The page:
There is a structural reason, too, why After the End is told by two central voices. The shape of the novel is inspired by the Robert Frost poem, The Road Not Taken.

          Two roads diverged in a yellow wood

          And sorry I could not travel both

          And be one traveller.

          How I wanted to see the ends of those roads, back when we stood in the quiet room, taking in what the consultant was asking us. How I wished I could hold onto that moment, like marking the page with your finger in a choose-your-own-adventure book, so you can flip through the rest to see how each decision will play out.

          There are two voices in After the End because there are two stories. Two possible futures, two outcomes. Because with any crisis – with any difficult decision – what matters is not the event itself, but how we deal with it. What matters is how we learn to accept a new normal, how we come to terms with our choices, how we quiet a conscience that constantly wonders what if?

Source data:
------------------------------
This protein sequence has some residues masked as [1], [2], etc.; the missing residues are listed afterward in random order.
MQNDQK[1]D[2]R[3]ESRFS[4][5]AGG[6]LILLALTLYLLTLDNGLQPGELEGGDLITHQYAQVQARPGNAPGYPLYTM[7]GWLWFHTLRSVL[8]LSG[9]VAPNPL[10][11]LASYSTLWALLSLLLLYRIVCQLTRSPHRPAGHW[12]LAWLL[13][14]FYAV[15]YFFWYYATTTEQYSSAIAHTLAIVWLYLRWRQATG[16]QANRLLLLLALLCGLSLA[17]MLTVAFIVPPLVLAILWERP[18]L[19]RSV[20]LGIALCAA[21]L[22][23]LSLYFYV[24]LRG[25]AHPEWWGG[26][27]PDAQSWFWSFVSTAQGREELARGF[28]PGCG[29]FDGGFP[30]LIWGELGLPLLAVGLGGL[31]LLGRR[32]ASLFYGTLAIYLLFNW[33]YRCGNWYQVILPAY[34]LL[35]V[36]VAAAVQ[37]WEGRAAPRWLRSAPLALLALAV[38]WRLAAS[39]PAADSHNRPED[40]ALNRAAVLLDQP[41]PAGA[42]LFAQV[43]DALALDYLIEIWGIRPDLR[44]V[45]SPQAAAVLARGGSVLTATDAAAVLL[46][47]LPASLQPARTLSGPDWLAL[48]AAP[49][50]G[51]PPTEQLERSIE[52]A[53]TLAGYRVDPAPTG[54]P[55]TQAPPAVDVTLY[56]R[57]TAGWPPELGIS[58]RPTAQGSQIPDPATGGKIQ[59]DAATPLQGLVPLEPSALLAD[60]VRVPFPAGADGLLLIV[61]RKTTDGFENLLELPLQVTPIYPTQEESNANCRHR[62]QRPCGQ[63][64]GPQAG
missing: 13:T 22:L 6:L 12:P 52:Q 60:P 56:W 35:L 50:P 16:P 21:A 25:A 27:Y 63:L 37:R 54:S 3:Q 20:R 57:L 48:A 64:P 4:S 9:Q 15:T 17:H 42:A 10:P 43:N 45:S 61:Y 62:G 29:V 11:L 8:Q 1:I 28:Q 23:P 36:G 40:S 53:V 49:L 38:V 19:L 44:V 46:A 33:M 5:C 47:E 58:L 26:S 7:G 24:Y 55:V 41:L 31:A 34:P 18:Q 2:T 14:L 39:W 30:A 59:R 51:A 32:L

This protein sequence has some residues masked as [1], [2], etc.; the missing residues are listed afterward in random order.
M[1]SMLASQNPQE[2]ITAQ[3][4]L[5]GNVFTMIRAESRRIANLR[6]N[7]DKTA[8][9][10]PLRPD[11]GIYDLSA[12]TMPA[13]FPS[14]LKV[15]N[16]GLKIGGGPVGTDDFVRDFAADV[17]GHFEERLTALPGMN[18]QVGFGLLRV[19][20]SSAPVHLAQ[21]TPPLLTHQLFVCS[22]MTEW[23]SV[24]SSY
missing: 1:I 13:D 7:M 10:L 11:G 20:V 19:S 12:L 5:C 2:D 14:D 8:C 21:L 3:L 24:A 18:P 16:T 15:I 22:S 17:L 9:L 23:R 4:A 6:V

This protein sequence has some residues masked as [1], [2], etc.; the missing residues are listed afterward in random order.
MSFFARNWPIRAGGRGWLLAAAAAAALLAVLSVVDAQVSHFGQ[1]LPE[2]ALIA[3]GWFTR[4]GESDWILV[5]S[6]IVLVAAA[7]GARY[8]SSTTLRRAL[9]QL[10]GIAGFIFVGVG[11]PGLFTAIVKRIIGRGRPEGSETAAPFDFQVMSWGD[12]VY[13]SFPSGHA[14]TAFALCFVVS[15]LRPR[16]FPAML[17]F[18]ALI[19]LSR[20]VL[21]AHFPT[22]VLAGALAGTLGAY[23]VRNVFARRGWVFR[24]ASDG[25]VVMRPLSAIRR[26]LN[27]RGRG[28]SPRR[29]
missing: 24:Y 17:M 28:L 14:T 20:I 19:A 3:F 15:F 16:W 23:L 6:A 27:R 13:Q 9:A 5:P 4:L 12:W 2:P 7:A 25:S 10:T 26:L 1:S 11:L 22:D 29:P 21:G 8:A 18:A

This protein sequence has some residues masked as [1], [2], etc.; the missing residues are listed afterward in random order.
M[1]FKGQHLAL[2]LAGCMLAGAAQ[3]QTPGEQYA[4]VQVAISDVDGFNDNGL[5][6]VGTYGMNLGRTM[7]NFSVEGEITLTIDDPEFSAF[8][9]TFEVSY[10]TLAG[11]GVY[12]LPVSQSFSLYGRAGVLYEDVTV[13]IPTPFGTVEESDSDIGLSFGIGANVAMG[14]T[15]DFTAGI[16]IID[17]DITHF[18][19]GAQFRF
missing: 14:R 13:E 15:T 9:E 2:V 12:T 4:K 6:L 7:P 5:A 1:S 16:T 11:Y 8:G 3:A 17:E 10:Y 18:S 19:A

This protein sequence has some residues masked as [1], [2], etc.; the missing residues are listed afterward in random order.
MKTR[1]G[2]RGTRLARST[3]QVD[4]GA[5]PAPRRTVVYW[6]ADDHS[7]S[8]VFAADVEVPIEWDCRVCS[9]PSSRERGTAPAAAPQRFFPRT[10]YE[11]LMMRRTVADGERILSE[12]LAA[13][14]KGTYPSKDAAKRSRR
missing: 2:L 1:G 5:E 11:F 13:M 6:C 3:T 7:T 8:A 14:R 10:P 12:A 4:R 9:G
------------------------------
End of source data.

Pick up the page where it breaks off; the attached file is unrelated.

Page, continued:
What matters is what happens after what feels like the end, but is really just another beginning.



Clare Mackintosh

Clare Mackintosh is the multi-award-winning author of I Let You Go, which was a Sunday Times bestseller and the fastest-selling title by a new crime writer in 2015. It also won the Theakston Old Peculier Crime Novel of the Year in 2016. Both Clare's second and third novels, I See You and Let Me Lie, were number one Sunday Times bestsellers. All three of her books were selected for the Richard & Judy Book Club, and together have been translated into over thirty-five languages.



Wild Child: Coming Home to Nature by Patrick Barkham
27th May 2020

Timely, personal and fascinating - 
Wild Child: Coming Home to Nature
by Patrick Barkham

Wild Child: Coming Home to Nature by Patrick Barkham